Initially called Norwood Lodge, Norwood Hall was designed by Sir John Soane for John Robins and built in 1801-3. Later occupants, the Unwin family, made alterations to the house. It had extensive grounds, including a walled garden and orchards, with pleasure gardens laid out in mid-Victorian gardenesque style separated from the grazing lands by a ha-ha. From the 1920s all but 19 acres of the estate were sold off for housing development and in 1945 the Unwins sold the house and remaining land to Middlesex County Council. In 1955 it became Norwood Hall Institute of Horticultural Education, instructing students in both theory and practice of gardening, with plants grown on 2 acres of the site. It later became part of Ealing Tertiary College. The site was purchased by Sri Guru Sabha Gurdwara, in order to build Khalsa Primary School, Norwood Hall to be restored.
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Initially called Norwood Lodge, Norwood Hall was designed by Sir John Soane for John Robins, estate agent, auctioneer and furniture maker who had worked with Soane and had provided the furniture for Soane's Bank of England. The house was built in 1801-3, costing £440 1s 8d, and Robins lived here until his death in 1831. Previous occupants of a house here were the Biscoe family for whom Soane built a new house in Hertfordshire. Elisha Biscoe was the last of the family to reside in Norwood Green and was responsible for providing 'a large sum of money to educate and clothe 30 boys and 10 girls belonging to the parishes of Norwood and Heston' and built the free school in 1767, situated c. 80 yards north of St Mary's Church on Tentelow Road. Norwood Lodge was extended and modified in the late C19th by the Unwin family, who lived here from c.1851 - 1945. William Unwin, a landed gentleman and widower, initially lived here with his two unmarried children and 3 servants, and his son Samuel was the occupant here by 1886. The interior was remodelled in Arts and Crafts style, and the entrance at the back of the house was added, which became the main entrance. Soane's original house was described by Nikolaus Pevsner as just discernible 'under the pebble-dash' despite many alterations and extensions since 1803.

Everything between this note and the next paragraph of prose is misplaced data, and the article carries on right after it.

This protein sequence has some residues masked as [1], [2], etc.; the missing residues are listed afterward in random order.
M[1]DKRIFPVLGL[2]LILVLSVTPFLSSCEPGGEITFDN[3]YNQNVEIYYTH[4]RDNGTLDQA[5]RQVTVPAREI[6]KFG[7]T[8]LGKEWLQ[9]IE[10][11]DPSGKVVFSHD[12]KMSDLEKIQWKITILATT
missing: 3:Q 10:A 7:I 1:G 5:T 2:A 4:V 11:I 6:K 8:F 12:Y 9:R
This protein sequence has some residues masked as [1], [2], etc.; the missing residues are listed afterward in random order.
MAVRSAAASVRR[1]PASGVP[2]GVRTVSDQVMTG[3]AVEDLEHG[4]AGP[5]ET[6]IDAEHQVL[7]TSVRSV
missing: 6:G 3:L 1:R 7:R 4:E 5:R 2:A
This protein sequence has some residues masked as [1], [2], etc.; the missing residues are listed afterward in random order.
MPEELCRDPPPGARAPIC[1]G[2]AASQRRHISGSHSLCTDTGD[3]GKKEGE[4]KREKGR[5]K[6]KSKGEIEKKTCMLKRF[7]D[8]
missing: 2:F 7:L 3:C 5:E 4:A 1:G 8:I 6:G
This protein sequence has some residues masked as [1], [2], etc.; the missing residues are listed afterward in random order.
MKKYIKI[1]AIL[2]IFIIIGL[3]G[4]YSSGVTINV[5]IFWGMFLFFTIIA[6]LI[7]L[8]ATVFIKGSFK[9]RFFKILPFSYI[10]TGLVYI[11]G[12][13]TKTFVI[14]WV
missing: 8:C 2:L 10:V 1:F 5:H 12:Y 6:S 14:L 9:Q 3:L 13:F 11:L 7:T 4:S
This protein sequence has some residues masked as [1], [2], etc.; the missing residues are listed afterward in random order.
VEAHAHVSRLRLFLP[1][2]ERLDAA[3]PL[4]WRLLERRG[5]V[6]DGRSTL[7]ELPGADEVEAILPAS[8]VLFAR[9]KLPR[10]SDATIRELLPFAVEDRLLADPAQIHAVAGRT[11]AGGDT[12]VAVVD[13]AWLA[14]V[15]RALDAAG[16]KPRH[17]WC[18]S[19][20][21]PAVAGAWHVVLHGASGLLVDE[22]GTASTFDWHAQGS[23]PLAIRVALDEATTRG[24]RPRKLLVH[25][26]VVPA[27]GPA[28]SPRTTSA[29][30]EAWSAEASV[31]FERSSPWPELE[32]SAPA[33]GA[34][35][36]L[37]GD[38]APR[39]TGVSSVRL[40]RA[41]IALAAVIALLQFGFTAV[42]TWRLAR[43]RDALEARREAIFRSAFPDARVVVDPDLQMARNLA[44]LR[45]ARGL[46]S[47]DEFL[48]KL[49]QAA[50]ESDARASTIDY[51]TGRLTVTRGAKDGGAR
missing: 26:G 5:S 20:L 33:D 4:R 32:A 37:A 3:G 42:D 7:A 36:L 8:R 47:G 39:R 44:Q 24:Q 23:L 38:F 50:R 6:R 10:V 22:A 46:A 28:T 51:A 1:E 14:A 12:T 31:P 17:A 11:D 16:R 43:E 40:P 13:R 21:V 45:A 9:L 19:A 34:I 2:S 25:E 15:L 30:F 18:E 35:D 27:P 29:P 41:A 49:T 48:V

The house had extensive grounds in the C19th, including a walled garden and orchards, with grazing land and ponds. First reference to the gardens appears on the 1814 Enclosure Award map, which shows the walled garden, cottage and stable block, as well as a possible ha-ha behind the house, which would indicate that some form of gardens existed by then. By 1865 the layout is shown on the OS map with a glasshouse abutting the house (later the site of the horticultural college's design studio), the path system in the unusual diamond-shaped Walled Garden much as it existed while in use as a college, with a central pond later removed but whose position remained visible. The original front drive is also shown but this was no longer in use by 1934; the eastern entrance became the back gate to the college, and the western entrance, closed by 1914, was nearer the corner of Norwood Green than the present main gate. Two orchards were marked, one behind the walled garden, the other where the glasshouses and polythene tunnels were later established. Immediately behind the house were pleasure gardens laid out in mid-Victorian gardenesque style, separated from the grazing lands by the ha-ha, which by 1894 is no longer marked. By 1934 the walled garden had more glasshouses than in later years, and the gardens at that time included a circle of trees on the back lawn, within which circle the land was cultivated during WWII, and which by the 1960s had disappeared.